Bold, bright, breathtaking colors paired with sensational, spectacular images of magical creatures, romance, and adventure burst out of Abboudi Abou Joudé’s posters. Every surface of his shop, hidden in a back alley in Beirut, is covered in vintage movie posters that plastered the streets of Beirut from the 1920s to the 1970s. Now a white-haired man, neatly dressed in a striped shirt, he has been collecting for over 40 years, compiling thousands and thousands of posters.
Born in 1952, Abou Joudé grew up at a time when Lebanon overflowed with cinemas. He says there were over 50 cinemas in Beirut alone. Joudé would attend the movies three to four times a week, watching everything from Aladdin to Kubrick. He loved the splashy, thrilling posters, depicting electrifying romps and grandiose fantasies, but over time he noticed that certain images would repeat again and again. “I discovered that those films, or the posters of those films about Arabs, continued the imagined picture of what was thought about Arabs in the 18th and 19th centuries,” he says. “The desert, the tent, the belly-dancing, the haram, the sultan, the king. Stereotyped images continued through the posters.”
The posters pair beauty with blatant Orientalism. The films they advertise would almost universally star white actors in Arab roles, and would be produced by American directors. The headlines on the posters range from salacious Babes of Bag[h]dad to the bizarre Gigantic Killer Crab! The plots of the films feature classic Orientalist myths about passionate, savage Arab men enslaving hyper-sexualized women. These women wore skimpy belly-dancing outfits, and the action always took place in a desert, regardless of the setting.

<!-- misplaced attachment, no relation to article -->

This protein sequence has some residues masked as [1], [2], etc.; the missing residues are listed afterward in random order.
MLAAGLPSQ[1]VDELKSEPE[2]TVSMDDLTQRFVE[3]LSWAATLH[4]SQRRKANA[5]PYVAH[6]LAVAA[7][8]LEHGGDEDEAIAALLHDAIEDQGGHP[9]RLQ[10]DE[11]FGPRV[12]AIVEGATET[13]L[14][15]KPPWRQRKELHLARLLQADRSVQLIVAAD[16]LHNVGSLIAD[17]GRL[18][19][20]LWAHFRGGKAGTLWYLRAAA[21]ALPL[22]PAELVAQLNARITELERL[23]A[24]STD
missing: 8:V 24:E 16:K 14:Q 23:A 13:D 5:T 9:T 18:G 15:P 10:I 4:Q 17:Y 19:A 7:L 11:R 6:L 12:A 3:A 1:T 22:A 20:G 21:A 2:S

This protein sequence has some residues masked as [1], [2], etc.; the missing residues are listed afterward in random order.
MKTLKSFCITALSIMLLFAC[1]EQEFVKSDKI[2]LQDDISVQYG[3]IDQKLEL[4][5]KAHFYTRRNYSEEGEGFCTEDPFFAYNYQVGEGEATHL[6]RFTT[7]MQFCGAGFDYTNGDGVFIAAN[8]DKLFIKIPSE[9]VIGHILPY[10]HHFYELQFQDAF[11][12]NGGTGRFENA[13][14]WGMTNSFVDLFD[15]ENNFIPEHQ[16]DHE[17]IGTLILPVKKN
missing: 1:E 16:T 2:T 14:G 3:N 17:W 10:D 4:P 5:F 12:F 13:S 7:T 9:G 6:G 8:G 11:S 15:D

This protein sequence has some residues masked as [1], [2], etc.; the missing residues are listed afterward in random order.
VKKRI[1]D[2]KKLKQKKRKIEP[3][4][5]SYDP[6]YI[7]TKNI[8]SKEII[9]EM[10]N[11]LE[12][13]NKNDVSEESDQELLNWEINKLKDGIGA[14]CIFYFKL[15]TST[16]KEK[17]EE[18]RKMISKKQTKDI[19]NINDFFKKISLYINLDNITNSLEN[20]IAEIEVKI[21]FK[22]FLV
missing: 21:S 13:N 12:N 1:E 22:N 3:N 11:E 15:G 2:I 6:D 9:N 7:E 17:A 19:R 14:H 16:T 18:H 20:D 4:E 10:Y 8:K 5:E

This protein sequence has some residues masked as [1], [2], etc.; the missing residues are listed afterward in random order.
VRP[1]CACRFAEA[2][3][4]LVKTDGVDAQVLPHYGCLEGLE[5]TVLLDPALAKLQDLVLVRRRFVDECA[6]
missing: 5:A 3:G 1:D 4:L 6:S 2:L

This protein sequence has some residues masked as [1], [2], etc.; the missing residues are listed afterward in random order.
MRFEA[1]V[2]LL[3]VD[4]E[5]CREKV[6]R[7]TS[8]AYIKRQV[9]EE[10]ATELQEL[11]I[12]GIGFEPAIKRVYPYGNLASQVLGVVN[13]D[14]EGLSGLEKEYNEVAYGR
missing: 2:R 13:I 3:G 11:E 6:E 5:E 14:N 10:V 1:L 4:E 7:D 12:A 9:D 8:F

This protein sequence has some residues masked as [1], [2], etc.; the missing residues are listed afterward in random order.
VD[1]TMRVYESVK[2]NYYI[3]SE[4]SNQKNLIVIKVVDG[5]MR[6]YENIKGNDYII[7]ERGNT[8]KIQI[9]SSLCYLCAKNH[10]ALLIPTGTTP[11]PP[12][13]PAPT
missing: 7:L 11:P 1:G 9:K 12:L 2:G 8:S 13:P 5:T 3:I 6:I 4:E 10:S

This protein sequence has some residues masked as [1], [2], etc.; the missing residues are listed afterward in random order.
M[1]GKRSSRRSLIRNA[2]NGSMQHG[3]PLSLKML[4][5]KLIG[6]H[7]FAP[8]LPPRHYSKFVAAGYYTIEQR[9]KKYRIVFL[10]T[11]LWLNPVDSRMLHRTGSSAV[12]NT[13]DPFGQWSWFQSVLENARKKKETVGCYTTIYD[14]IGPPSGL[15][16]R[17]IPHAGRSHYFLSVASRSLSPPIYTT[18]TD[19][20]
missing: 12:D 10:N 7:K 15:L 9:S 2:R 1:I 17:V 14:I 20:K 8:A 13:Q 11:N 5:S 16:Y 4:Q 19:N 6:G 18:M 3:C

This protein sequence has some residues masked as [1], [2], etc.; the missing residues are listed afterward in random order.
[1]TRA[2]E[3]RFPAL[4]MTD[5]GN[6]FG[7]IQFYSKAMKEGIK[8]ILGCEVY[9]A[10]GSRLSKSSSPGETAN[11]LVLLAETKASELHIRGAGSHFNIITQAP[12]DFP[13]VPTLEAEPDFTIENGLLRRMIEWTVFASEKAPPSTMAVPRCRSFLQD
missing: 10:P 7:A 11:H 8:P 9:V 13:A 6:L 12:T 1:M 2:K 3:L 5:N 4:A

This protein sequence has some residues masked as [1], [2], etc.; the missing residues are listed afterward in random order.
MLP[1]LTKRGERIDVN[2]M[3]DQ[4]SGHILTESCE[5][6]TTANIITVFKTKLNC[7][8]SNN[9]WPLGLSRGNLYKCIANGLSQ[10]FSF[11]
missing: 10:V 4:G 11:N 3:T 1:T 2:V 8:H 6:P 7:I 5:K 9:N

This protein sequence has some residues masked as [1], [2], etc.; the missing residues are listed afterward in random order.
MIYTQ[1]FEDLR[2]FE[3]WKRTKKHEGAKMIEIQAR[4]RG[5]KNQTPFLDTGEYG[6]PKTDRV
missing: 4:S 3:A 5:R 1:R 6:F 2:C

The fantasy they presented was powerful and dangerous, says Omar Thawabeh, the communications officer at Dar el-Nimer, a Beirut arts center that recently hosted an exhibition of Abou Joudé’s posters. “Image as a tool or as a weapon is probably underrated in how powerful it is. I think what the rest of the world thinks of us is majorly based on images,” he explains. “Although we might take some of these posters with a pinch of salt and say, ‘Well, it’s just a film,’ when this becomes one film after another and generations after generations, and the images, the representation doesn’t change, it becomes more problematic.”
Thawabeh says Dar el-Nimer launched the exhibition to provoke questions around these posters and what role their fantasies play in shaping reality. He says that Orientalist tropes went beyond cinematic depictions, pointing to the infamous quote by Winston Churchill where he allegedly said, “Arabs are a backward people who eat nothing but camel dung,” according to a New York Times report in 1979.
The movie posters promote the image of Arabs as “savages, they’re backwards, they live in tents and they ride camels,” Thawabeh says. The implication, he explains, was that while Arab nations were uncivilized, Western countries were advanced: a belief that could justify the invasion and colonization of the Arab world. “We [Westerners] are civilized and we’re powerful, we have armies and developed weapons and we can conquer them, we can use them. So it starts off with dumbing down the Arab world, then it turns into this invitation to abuse the resources of the Arab world and create these power dynamics.”
The posters show how popular culture reflected the politics of the 1950s, ‘60s, and ‘70s. Abou Joudé says that prior to World War II most films shown in Beirut came from Egypt or Europe, but post-war, American films took over the market as American power and hegemony grew.